Yesterday I took Mrs RM for a leisurely 15 mile walk around the City of London.  I think I may have told her 5 miles; sure she’ll start talking to me again soon.  I think she’ll insist on the Bermondsey mile  next time.

Mrs RM is the ideal company when you’re trying to visit several pubs without overdoing it yourself, and I had just the five left to complete this year’s East London entries in the Beer Guide.

10 years ago, these pubs might well have been shut all weekend, but the rediscovery of the original City by tourists and Londoners has revitalised the area around Bank and Tower Hill, with only Farringdon now looking a little forlorn on the Saturday – it would have been good to revisit the Old Mitre or Jerusalem Tavern.

Museum of London

The ziz-zag walk from King’s Cross takes us through Exmouth Market and Spitalfields, stopping at the wonderfully cluttered and colourful Museum of London, looking busier than I’ve ever seen it. Unconvincing recreation of a Watney’s pub though.

Our first pub is the Draft House in Seething Lane, across the river from a very different looking pub from the “chain” on Tower Bridge Road.  We like it a lot, and the Tiny Rebel Boom Azacalaka (NBSS 4) is our beer of the day, as often the case with their beers.  We ignore the undeniably attractive Pilsner Urquell tanks, which makes Draft House feel a bit like Greene King’s Grain Store in Cambridge, a favourite  of ours.  We leave before the pub fills ahead of the West Ham-Chelsea match.


The next stretch takes us into unexplored territory – St Katharine Docks has fantastic views from it’s Marina, before the urban reality of Wapping kicks in.  Turner’s Old Star (top) is a startling contrast to the Wapping riverside pubs I’ve been for, providing lager for the locals and a very decent Pride (NBSS 3) for us.  The Elgoods house beer isn’t great, but the pub itself is wonderful.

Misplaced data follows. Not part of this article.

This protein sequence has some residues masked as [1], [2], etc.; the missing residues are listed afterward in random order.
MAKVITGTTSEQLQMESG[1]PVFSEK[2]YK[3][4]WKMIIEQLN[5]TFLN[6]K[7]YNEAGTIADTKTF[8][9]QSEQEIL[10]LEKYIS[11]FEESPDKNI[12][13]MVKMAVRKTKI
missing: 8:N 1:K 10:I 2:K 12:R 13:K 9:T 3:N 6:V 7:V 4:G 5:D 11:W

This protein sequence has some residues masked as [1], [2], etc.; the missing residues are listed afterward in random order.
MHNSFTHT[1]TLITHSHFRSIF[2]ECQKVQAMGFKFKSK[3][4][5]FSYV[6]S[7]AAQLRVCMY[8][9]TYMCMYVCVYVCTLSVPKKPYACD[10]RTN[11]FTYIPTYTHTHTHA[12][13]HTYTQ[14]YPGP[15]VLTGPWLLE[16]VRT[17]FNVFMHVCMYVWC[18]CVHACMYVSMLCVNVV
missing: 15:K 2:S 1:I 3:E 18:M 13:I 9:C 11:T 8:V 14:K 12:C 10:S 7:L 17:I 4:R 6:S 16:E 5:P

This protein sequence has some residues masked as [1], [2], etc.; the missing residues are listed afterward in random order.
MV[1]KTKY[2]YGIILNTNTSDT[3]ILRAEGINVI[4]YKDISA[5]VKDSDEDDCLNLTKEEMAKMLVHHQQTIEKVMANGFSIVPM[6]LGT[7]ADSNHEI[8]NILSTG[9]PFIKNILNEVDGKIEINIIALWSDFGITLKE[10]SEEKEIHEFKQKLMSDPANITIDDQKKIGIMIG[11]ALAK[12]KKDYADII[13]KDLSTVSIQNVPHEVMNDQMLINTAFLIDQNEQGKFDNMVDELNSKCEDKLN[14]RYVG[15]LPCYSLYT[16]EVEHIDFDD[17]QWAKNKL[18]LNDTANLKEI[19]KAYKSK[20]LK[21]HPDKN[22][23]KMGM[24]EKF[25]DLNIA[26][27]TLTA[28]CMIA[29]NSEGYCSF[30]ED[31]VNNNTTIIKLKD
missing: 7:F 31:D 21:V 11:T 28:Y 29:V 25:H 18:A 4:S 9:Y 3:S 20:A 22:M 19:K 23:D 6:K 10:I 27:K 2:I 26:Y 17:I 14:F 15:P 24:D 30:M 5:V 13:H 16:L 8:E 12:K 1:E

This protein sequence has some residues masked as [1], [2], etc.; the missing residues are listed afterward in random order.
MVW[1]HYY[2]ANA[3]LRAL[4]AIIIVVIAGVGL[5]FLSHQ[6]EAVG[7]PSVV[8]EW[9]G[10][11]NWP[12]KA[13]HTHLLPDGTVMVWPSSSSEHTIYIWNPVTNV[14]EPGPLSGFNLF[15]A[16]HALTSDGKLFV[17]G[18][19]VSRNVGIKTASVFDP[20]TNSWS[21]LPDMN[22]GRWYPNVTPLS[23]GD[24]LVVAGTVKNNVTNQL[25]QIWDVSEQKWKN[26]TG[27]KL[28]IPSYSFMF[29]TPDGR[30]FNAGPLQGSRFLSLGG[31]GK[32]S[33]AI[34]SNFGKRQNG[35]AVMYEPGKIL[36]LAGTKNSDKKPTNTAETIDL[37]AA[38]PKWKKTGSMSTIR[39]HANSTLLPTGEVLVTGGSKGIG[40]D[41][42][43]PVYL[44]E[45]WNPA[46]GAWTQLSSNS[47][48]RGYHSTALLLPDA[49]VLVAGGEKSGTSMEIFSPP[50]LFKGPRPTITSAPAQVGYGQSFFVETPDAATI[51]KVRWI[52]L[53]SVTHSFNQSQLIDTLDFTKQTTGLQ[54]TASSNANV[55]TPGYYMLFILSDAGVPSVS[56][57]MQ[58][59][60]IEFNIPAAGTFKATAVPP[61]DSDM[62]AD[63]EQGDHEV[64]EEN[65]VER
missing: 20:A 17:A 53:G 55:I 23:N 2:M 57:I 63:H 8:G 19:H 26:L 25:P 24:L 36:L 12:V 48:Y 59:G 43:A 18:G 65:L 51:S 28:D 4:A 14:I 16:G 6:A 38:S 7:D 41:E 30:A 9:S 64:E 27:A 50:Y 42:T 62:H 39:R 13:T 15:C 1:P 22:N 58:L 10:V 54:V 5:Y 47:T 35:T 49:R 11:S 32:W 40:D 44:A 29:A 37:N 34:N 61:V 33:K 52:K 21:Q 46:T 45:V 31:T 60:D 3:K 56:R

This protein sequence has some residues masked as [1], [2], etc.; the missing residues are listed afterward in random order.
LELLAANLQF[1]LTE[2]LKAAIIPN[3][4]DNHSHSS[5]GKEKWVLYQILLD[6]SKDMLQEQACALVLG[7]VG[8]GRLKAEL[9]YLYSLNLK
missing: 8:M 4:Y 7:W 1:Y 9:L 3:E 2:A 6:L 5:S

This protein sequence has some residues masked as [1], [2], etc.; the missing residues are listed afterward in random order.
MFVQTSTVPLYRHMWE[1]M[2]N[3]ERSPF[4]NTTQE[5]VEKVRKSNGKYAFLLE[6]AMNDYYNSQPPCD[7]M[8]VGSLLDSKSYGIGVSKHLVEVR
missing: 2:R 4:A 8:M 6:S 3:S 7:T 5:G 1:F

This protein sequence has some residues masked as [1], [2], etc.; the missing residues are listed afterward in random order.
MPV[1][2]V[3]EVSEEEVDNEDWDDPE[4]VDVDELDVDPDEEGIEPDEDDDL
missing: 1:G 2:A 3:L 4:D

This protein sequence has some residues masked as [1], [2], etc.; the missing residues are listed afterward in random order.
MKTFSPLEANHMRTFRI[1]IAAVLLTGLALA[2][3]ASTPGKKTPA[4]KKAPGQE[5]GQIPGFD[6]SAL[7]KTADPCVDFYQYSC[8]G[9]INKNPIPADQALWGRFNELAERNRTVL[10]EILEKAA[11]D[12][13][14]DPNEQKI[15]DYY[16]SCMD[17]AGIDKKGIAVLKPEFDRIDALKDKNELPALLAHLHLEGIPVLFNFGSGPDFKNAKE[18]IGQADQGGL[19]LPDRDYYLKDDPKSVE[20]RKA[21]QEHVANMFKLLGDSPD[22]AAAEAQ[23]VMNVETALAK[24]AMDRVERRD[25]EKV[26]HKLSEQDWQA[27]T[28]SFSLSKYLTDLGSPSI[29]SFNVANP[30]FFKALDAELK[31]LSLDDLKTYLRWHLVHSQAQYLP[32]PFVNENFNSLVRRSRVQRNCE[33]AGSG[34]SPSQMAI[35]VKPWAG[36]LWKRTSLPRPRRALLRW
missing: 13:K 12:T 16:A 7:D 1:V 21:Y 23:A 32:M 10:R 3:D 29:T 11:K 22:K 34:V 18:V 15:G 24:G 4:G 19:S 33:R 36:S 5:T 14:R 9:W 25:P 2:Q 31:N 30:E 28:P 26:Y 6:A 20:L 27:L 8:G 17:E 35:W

As we headed north past the Tobacco Dock and the new Royal London Hospital, we looked in vain for signage for the London home of the foremost Northern Beer Blogger (perhaps it’s at the Marina), getting to the White Hart on Mile End just as rain descended.

The White Hart was attracting the sort of customer normally seen around Columbia Road pubs on Sundays.  The food and home-brew beers were excellent (NBSS 3.5), though the place seemed completely out of place as you returned to Whitechapel.

I was struck by the wonderful thing that is the Private Finance Initiative, delivering beautiful building like the Royal to the nation that would otherwise not be built simply because they’re unaffordable.


After a quick, expensive half of Redemption (NBSS 2.5) at the Crown & Shuttle on Shoreditch High Street (good music, uncomfortable), it was a slog up Kingsland Road, which continues to evolve at startling pace.  Street art and craft beer in disused garages almost distract attention from the Vietnamese cafes.

The Fox at Haggerston isn’t quite worth the walk though, a good Burning Sky Aurora (NBSS 3.5) hard to enjoy in cramped conditions set for rugby.


The walk back to Kings Cross along the Regent Canal is great, and almost rural.  Apart from the Wenlock, there’s not many really good pubs in this part of N1 though, cafes like Foodilic are the stars.

Final reflections – Fantastic new architecture, a real variety of pubs, no murky beer but not all great, £4+ a pint, pubs around Shoreditch pretty much the reserve of the 25-35 age group, not the mix of ages I see elsewhere.

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